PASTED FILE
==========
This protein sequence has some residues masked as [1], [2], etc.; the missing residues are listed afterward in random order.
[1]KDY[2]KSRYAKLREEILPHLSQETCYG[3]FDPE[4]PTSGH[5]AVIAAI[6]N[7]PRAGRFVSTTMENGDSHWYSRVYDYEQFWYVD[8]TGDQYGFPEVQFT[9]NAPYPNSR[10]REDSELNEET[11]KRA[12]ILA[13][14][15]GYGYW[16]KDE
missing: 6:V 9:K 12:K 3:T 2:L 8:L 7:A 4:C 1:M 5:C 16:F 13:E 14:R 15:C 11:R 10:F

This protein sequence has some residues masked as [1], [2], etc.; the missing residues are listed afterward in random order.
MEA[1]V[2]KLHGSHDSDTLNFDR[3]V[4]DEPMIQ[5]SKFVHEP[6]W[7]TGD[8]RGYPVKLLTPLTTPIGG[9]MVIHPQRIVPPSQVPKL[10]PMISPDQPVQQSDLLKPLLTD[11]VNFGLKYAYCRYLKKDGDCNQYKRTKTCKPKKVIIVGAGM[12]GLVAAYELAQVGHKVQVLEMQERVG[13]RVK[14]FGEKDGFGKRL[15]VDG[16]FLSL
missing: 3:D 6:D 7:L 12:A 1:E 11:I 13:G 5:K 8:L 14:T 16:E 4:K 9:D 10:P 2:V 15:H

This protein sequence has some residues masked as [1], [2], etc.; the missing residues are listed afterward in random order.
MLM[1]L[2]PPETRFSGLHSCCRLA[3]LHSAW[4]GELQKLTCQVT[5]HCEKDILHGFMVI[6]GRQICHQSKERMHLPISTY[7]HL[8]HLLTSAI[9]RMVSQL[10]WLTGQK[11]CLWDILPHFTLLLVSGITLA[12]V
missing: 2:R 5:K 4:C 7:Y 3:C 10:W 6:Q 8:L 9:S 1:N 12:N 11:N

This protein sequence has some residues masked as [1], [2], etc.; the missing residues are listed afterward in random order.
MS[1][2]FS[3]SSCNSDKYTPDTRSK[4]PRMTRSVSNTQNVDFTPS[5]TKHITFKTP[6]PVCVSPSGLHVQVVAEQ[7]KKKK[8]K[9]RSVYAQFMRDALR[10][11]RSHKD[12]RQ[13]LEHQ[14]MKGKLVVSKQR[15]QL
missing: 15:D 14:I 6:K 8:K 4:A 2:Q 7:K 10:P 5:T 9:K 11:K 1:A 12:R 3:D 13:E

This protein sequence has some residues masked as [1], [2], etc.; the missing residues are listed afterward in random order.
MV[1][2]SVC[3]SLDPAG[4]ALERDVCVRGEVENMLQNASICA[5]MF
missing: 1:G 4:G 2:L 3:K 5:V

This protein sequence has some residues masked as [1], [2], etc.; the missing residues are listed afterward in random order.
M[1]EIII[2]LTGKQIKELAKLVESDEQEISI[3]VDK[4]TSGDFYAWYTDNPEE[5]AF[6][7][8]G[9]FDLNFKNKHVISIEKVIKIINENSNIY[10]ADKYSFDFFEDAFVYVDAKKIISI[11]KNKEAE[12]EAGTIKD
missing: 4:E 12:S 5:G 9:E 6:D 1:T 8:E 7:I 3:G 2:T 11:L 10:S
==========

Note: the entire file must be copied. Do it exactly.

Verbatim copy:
This protein sequence has some residues masked as [1], [2], etc.; the missing residues are listed afterward in random order.
[1]KDY[2]KSRYAKLREEILPHLSQETCYG[3]FDPE[4]PTSGH[5]AVIAAI[6]N[7]PRAGRFVSTTMENGDSHWYSRVYDYEQFWYVD[8]TGDQYGFPEVQFT[9]NAPYPNSR[10]REDSELNEET[11]KRA[12]ILA[13][14][15]GYGYW[16]KDE
missing: 6:V 9:K 12:K 3:T 2:L 8:L 7:A 4:C 1:M 5:C 16:F 13:E 14:R 15:C 11:R 10:F

This protein sequence has some residues masked as [1], [2], etc.; the missing residues are listed afterward in random order.
MEA[1]V[2]KLHGSHDSDTLNFDR[3]V[4]DEPMIQ[5]SKFVHEP[6]W[7]TGD[8]RGYPVKLLTPLTTPIGG[9]MVIHPQRIVPPSQVPKL[10]PMISPDQPVQQSDLLKPLLTD[11]VNFGLKYAYCRYLKKDGDCNQYKRTKTCKPKKVIIVGAGM[12]GLVAAYELAQVGHKVQVLEMQERVG[13]RVK[14]FGEKDGFGKRL[15]VDG[16]FLSL
missing: 3:D 6:D 7:L 12:A 1:E 11:I 13:G 5:K 8:L 14:T 16:E 4:K 9:D 10:P 2:V 15:H

This protein sequence has some residues masked as [1], [2], etc.; the missing residues are listed afterward in random order.
MLM[1]L[2]PPETRFSGLHSCCRLA[3]LHSAW[4]GELQKLTCQVT[5]HCEKDILHGFMVI[6]GRQICHQSKERMHLPISTY[7]HL[8]HLLTSAI[9]RMVSQL[10]WLTGQK[11]CLWDILPHFTLLLVSGITLA[12]V
missing: 2:R 5:K 4:C 7:Y 3:C 10:W 6:Q 8:L 9:S 1:N 12:N 11:N

This protein sequence has some residues masked as [1], [2], etc.; the missing residues are listed afterward in random order.
MS[1][2]FS[3]SSCNSDKYTPDTRSK[4]PRMTRSVSNTQNVDFTPS[5]TKHITFKTP[6]PVCVSPSGLHVQVVAEQ[7]KKKK[8]K[9]RSVYAQFMRDALR[10][11]RSHKD[12]RQ[13]LEHQ[14]MKGKLVVSKQR[15]QL
missing: 15:D 14:I 6:K 8:K 4:A 2:Q 7:K 10:P 5:T 9:K 11:K 1:A 12:R 3:D 13:E

This protein sequence has some residues masked as [1], [2], etc.; the missing residues are listed afterward in random order.
MV[1][2]SVC[3]SLDPAG[4]ALERDVCVRGEVENMLQNASICA[5]MF
missing: 1:G 4:G 2:L 3:K 5:V

This protein sequence has some residues masked as [1], [2], etc.; the missing residues are listed afterward in random order.
M[1]EIII[2]LTGKQIKELAKLVESDEQEISI[3]VDK[4]TSGDFYAWYTDNPEE[5]AF[6][7][8]G[9]FDLNFKNKHVISIEKVIKIINENSNIY[10]ADKYSFDFFEDAFVYVDAKKIISI[11]KNKEAE[12]EAGTIKD
missing: 4:E 12:S 5:G 9:E 6:D 1:T 8:E 7:I 3:G 2:T 11:L 10:S